Staff attempted the Heimlich maneuver and issued a medical alert. Chavez had no pulse.
EMTs took over and transported Chavez to a hospital, where he died days later.
“They actively observed him commit suicide and did nothing to prevent it,” says attorney Holly Gieszl.
Gieszl, who represents more than a dozen ASH patients and is suing the hospital alongside Mozell, cites a “persistent lack of enough staff and adequately trained staff” as factors in both deaths.
As of May 2021, there were 87 open positions at ASH. That included spots for 36 behavioral health technicians, 13 psychiatric nurses and 10 security guards.
Elliott, the ADHS spokesman, would not comment on claims of understaffing and inadequate training as they related to the deaths.
He also declined to provide the number of suicides that have happened each year at ASH since 2015.
“While we share your news organization’s commitment to openness, what you have requested constitutes protected health information,” Elliott wrote in an email.
He continued, “ADHS is required to follow certain de-identification standards when disclosing any private health information. As a result, ADHS regularly suppresses aggregate data when an individual cell number is less than six. In this case, the total number of suicide deaths at the hospital since 2015 is within this range (between one and five). ADHS therefore cannot provide the information that you have requested.”
It’s unclear how Philip Ronan, who was sent to ASH after being found guilty but insane for a second-degree murder committed in 2006, was able to take scissors into the bathroom.
Patients who knew Ronan also reported that he was depressed leading up to his death.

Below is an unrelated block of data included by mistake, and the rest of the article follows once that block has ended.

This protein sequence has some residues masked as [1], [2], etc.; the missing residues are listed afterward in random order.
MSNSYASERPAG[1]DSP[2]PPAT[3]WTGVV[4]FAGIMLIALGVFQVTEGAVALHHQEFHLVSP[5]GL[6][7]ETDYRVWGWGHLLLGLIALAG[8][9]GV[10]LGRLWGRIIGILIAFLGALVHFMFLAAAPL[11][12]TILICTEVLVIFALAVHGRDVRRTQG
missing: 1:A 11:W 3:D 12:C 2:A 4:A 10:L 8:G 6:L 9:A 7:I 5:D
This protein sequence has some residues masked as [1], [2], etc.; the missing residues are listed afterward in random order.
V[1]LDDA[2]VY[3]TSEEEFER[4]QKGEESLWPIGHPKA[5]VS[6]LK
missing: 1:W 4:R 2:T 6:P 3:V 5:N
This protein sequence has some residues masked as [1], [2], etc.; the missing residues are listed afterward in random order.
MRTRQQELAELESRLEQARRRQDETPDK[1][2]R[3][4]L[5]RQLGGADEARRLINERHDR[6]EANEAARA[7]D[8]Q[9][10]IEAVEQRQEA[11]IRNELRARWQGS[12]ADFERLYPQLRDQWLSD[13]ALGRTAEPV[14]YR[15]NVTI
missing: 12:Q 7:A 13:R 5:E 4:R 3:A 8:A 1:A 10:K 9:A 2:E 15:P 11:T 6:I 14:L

Ronan had recently had his hopes dashed, they say. Last November, the state’s Psychiatric Security Review Board had granted him conditional release, and he’d been moved to the Community Reintegration Unit, designed to give more independence to patients being prepared to leave the hospital.
But he’d since been moved back out of the unit, indicating he likely wouldn’t have been leaving ASH anytime soon.
Ronan also reported being taunted by staff for being overweight, according to Matthew Solan, an ASH patient and Ronan’s former roommate.
Solan says he witnessed this firsthand, recalling an incident in which another patient wanted to give Ronan his ice cream. A staff member said no. The patient asked why.
“The tech just points to Phil’s stomach and said, ‘Why do you think he can’t have more ice cream?’” Solan says.
The morning of the day Ronan died, Solan found a poem on a ping pong table near where patients line up at the “med window” for their medication. Knowing Ronan wrote poetry, Solan asked if it was his; he said yes.
A portion of the poem, copies of which patients say are now circulating at ASH, reads:
WHEN OUR EXISTENCE IS AT STAKE HOW WILL WE KNOW WHICH ROAD TO TAKE IT SEEMS THERE ARE THESE ROADS TO CHOOSE BUT ONLY ONE WHICH WE WON’T LOSE PERHAPS WE WILL ASK THE STARS ABOVE TO COME AND SAVE US WITH THEIR LOVE OR WE’LL GO TO OTHER WORLDS BEYOND TO SAVE US FROM THIS WORLD WE HAVE WRONGED
Looking back, Rodney Woodville thinks the poem might have been a suicide note. Woodville, another ASH patient, says he was friendly with Ronan and played pool with him when the other man seemed down.
Ronan was in a “deep depression” following his move from the Community Reintegration Unit, Woodville says. “I was giving him peer support.”
Ronan’s death was announced at a meeting of ASH Independent Oversight Committee on Oct. 21.
Chairperson Laurie Goldstein said she’d heard about the suicide the previous evening, and that apparently Ronan had been “very, very depressed for a while.”
“It was a terrible, terrible event,” she said. “And I’m hoping that there’s some grief counseling for the other patients and the staff.”